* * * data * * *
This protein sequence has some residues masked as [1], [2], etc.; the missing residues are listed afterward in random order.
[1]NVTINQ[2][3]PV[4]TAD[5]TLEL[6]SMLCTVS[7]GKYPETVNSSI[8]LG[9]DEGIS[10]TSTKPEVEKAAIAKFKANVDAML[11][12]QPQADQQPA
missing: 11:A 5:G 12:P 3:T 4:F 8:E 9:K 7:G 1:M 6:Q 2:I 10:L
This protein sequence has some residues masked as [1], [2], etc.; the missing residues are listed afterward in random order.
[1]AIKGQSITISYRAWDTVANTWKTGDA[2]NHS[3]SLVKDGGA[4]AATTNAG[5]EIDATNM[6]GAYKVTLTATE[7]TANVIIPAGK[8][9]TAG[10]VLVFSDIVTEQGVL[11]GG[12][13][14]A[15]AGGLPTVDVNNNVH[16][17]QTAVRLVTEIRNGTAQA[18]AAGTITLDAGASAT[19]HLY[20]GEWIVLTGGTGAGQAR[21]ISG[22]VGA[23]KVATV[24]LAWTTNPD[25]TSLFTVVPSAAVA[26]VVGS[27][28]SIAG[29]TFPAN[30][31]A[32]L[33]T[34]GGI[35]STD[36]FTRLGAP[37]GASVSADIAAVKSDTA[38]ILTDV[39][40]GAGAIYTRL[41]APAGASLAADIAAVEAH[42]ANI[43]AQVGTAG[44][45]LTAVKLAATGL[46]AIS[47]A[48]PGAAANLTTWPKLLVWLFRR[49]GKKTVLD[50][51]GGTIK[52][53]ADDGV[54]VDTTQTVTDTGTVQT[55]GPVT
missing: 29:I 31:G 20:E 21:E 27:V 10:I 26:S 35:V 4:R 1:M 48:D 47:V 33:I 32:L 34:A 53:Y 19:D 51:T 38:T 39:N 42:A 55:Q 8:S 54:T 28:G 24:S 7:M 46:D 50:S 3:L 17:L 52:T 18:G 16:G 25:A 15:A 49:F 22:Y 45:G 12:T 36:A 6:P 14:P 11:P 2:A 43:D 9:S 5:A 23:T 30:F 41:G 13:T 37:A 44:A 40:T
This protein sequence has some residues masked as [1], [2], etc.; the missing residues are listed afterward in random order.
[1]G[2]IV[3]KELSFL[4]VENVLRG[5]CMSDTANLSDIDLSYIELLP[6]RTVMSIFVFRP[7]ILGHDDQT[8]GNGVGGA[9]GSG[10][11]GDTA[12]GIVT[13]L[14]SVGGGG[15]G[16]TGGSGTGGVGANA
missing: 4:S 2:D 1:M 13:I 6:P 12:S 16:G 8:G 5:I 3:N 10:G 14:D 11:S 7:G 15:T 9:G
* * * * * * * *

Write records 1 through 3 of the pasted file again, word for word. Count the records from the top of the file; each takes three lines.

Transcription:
This protein sequence has some residues masked as [1], [2], etc.; the missing residues are listed afterward in random order.
[1]NVTINQ[2][3]PV[4]TAD[5]TLEL[6]SMLCTVS[7]GKYPETVNSSI[8]LG[9]DEGIS[10]TSTKPEVEKAAIAKFKANVDAML[11][12]QPQADQQPA
missing: 11:A 5:G 12:P 3:T 4:F 8:E 9:K 7:G 1:M 6:Q 2:I 10:L
This protein sequence has some residues masked as [1], [2], etc.; the missing residues are listed afterward in random order.
[1]AIKGQSITISYRAWDTVANTWKTGDA[2]NHS[3]SLVKDGGA[4]AATTNAG[5]EIDATNM[6]GAYKVTLTATE[7]TANVIIPAGK[8][9]TAG[10]VLVFSDIVTEQGVL[11]GG[12][13][14]A[15]AGGLPTVDVNNNVH[16][17]QTAVRLVTEIRNGTAQA[18]AAGTITLDAGASAT[19]HLY[20]GEWIVLTGGTGAGQAR[21]ISG[22]VGA[23]KVATV[24]LAWTTNPD[25]TSLFTVVPSAAVA[26]VVGS[27][28]SIAG[29]TFPAN[30][31]A[32]L[33]T[34]GGI[35]STD[36]FTRLGAP[37]GASVSADIAAVKSDTA[38]ILTDV[39][40]GAGAIYTRL[41]APAGASLAADIAAVEAH[42]ANI[43]AQVGTAG[44][45]LTAVKLAATGL[46]AIS[47]A[48]PGAAANLTTWPKLLVWLFRR[49]GKKTVLD[50][51]GGTIK[52][53]ADDGV[54]VDTTQTVTDTGTVQT[55]GPVT
missing: 29:I 31:G 20:E 21:E 27:V 10:I 26:S 35:V 4:R 1:M 48:D 47:V 33:I 32:L 34:A 53:Y 19:D 51:T 38:T 39:N 42:A 55:Q 8:S 54:T 28:G 24:S 7:M 46:D 50:S 3:L 17:L 52:T 18:G 16:G 25:A 15:A 49:F 22:Y 45:G 12:T 36:A 6:P 14:P 11:P 2:A 43:D 9:S 5:A 23:T 30:F 41:G 13:T 37:A 44:A 40:T
This protein sequence has some residues masked as [1], [2], etc.; the missing residues are listed afterward in random order.
[1]G[2]IV[3]KELSFL[4]VENVLRG[5]CMSDTANLSDIDLSYIELLP[6]RTVMSIFVFRP[7]ILGHDDQT[8]GNGVGGA[9]GSG[10][11]GDTA[12]GIVT[13]L[14]SVGGGG[15]G[16]TGGSGTGGVGANA
missing: 4:S 2:D 1:M 13:I 6:P 12:S 16:G 8:G 5:I 3:N 10:G 14:D 11:S 7:G 15:T 9:G